by Jennifer Rubin
Beto O’Rourke declared his candidacy for Texas governor on Monday with a message aiming at a wide segment of voters. “I’m running to serve the people of Texas, and I want to make sure that we have a governor that serves everyone, helps to bring this state together to do the really big things before us and get past the small, divisive politics and policies of Greg Abbott,” the former Democratic congressman said, referring to the current governor.
O’Rourke framed potentially divisive issues as a failure of government to trust voters, a rather conservative viewpoint. Regarding Abbott, the Republican incumbent, he declared: “He doesn’t trust women to make their health-care decisions; doesn’t trust police chiefs when they tell him not to sign the permit-less carry bill into law; he doesn’t trust voters so he changes the rules of our elections; and he doesn’t trust local communities.”
He spent the most time focusing on Abbott’s failure to keep the power grid running, praising the heroic and neighborly actions of ordinary Texans. “When the electricity grid failed and those in power failed all of us, it was the people of Texas who were willing to put their differences behind them and get to work doing the job at hand, which meant helping our fellow Texans get through that crisis,” O’Rourke said. “We did this out of a sense of duty and responsibility to one another. Now imagine if the governor of Texas felt that same way.”
While Abbott’s favorability ratings have plunged during the covid-19 pandemic and in the wake of his antiabortion bill, Texas remains a tough nut for Democrats to crack, particularly during midterm elections, when Democratic turnout historically slumps. O’Rourke may also have to contend with a celebrity candidate — actor Matthew McConaughey.
O’Rourke’s presidential campaign in 2020 was textbook example of how not to run, even in a Democratic primary. He veered far left, calling for the confiscating of guns (a position he would be wise to renounce). But judging from his announcement video, he may recognize the need to reset his political identity.
He could be an example for other Democrats eager to regain footing nationally. If the election is about his position on guns, he will lose. But if it is about Texas’s self-image as a big-hearted, can-do and self-reliant state, he might have a shot.
In other words, O’Rourke can elevate the values Republicans used to claim as their own. Is it pro-family to refuse to keep unvaccinated kids safe by barring schools from requiring masks? Is it pro-“small government” to set bounties for women who seek an abortion after the legislature’s arbitrary timeline? Is it patriotic to make it hard to vote, especially for elderly and rural Texans? Is it pro-education to prevent schools from teaching about the Rev. Martin Luther King, Jr. or to burn books?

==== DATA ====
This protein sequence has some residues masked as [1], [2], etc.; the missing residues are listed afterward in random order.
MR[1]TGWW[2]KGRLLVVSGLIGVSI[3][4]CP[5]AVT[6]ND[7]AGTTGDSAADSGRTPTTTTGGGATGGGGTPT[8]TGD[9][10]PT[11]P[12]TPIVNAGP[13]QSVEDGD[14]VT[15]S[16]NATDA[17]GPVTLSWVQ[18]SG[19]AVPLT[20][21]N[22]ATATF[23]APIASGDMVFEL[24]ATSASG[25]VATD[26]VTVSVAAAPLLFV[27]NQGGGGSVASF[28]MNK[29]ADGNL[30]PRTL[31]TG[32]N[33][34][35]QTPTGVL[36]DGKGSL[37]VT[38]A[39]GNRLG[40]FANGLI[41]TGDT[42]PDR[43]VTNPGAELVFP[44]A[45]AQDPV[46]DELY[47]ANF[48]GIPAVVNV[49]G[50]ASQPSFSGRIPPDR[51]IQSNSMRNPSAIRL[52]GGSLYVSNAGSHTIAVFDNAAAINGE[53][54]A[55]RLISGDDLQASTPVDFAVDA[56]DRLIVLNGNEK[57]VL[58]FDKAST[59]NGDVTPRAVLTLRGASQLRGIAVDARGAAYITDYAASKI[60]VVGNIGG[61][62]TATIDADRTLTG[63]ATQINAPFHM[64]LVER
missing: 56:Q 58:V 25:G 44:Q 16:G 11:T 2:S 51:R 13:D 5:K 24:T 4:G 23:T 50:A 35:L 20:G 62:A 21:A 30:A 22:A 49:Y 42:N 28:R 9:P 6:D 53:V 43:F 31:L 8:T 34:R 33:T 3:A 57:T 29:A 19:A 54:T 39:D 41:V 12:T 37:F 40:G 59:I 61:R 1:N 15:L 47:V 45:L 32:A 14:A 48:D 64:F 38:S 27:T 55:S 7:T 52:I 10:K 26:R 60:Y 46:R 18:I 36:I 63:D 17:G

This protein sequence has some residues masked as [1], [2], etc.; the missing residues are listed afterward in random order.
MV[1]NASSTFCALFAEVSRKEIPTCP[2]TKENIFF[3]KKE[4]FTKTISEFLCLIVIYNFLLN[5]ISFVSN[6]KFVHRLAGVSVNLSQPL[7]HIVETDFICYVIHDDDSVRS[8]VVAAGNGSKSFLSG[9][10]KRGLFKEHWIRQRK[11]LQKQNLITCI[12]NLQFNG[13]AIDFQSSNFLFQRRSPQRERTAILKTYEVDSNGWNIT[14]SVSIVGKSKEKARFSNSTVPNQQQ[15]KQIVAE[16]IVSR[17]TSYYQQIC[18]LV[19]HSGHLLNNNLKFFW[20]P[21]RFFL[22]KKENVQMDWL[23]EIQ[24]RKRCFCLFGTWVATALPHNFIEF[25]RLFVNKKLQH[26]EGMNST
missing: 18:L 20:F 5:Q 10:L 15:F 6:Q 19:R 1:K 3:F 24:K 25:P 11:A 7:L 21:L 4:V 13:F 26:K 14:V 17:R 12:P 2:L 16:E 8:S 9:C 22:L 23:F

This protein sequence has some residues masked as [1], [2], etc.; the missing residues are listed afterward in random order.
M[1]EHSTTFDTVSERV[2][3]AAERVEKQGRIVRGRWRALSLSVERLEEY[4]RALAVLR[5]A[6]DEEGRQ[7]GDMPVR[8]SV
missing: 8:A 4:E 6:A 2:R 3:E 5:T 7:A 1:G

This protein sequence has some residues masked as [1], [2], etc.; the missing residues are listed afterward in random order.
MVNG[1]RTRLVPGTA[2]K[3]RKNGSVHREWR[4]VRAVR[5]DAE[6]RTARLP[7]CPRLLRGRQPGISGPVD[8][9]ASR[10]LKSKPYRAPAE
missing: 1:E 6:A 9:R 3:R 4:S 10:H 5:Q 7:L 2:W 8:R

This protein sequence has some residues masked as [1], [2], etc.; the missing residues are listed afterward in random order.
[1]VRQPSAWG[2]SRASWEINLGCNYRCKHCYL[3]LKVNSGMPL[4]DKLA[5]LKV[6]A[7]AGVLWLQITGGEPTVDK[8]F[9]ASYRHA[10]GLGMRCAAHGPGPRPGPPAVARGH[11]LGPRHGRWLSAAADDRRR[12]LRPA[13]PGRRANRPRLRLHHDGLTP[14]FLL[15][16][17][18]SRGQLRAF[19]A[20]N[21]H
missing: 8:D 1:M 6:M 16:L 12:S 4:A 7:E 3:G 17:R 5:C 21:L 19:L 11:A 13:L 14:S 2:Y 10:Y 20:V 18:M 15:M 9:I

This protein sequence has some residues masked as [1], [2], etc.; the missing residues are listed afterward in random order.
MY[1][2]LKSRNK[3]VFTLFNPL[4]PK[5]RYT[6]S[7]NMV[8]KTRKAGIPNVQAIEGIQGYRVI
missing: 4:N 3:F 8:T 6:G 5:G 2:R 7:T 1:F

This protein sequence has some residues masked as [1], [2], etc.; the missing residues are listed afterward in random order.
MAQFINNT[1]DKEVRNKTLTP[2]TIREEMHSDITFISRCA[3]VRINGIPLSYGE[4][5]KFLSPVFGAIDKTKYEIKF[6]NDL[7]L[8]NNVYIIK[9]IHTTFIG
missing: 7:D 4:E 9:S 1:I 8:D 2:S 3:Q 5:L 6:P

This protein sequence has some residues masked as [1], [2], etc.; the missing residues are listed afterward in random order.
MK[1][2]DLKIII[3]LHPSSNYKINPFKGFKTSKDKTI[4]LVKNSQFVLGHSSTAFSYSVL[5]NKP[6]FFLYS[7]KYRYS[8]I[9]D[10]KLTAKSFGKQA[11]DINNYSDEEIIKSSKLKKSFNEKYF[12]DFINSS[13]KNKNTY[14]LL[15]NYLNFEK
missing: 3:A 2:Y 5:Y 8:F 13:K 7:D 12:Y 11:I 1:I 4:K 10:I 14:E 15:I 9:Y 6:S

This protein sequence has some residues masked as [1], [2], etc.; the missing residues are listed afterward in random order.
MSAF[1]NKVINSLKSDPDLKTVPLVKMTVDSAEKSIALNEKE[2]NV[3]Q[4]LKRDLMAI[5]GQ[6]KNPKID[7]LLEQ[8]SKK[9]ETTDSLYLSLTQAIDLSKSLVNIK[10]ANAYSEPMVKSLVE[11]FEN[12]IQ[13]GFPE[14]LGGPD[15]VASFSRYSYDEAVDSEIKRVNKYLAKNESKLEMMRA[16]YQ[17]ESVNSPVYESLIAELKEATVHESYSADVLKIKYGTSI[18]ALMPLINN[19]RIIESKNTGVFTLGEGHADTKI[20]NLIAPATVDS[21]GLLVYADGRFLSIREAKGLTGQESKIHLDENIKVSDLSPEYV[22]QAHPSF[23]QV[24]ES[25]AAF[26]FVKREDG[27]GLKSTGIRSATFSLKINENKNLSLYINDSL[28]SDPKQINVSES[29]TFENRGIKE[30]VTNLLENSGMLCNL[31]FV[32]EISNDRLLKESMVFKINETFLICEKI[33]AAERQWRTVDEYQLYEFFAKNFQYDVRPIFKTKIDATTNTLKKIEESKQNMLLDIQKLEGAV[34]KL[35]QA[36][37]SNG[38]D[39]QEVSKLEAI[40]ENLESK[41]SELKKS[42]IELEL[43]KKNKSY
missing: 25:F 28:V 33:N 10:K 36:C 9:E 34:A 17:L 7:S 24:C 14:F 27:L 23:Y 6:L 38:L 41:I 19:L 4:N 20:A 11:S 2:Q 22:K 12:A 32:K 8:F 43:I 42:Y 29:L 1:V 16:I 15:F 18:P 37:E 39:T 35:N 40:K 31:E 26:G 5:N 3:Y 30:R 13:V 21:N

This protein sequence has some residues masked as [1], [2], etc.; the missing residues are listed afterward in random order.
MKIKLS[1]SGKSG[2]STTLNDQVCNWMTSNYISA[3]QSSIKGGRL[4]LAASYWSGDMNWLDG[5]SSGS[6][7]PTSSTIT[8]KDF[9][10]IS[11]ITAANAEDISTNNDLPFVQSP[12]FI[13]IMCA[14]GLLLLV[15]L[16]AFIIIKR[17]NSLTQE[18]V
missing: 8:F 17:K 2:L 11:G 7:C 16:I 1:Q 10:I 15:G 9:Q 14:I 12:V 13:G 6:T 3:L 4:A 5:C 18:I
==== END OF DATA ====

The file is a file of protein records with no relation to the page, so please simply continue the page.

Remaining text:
O’Rourke can also claim the “law and order” vote. The Texas Department of Public Safety reported last month: “The violent crime rate increased by 6.6% from 2019 while violent crime volume increased by 7.9%.” Meanwhile, polling suggests Abbott has badly misjudged his electorate. The Texas Tribune reports on a survey it conducted with the University of Texas: “Requiring police officers to intervene when another officer is violating the law or department policy in their use of force against a civilian was the most popular policing proposal in the poll — with the support of 86% of voters. . . . A solid majority of Texas voters don’t think adults should be allowed to carry handguns in public places without permits or licenses, though the idea is popular with a 56% majority of Republicans.”
By stressing unity, shared purpose and pride in Texas’s past, O’Rourke can reassure voters that the future he envisions is not alien or scary, but rather a rejection of extremism, hate, contrived memes and Republicans’ Big Brother intrusion into their lives and local communities. O’Rourke, like Democrats nationally, must present himself as the best chance for stability and unity. It might not work, but such themes at least give O’Rourke a fighting chance against an unpopular governor vulnerable to charges of overreach and gross incompetency.
Jennifer Rubin writes reported opinion for The Washington Post. She is the author of “Resistance: How Women Saved Democracy from Donald Trump.” Twitter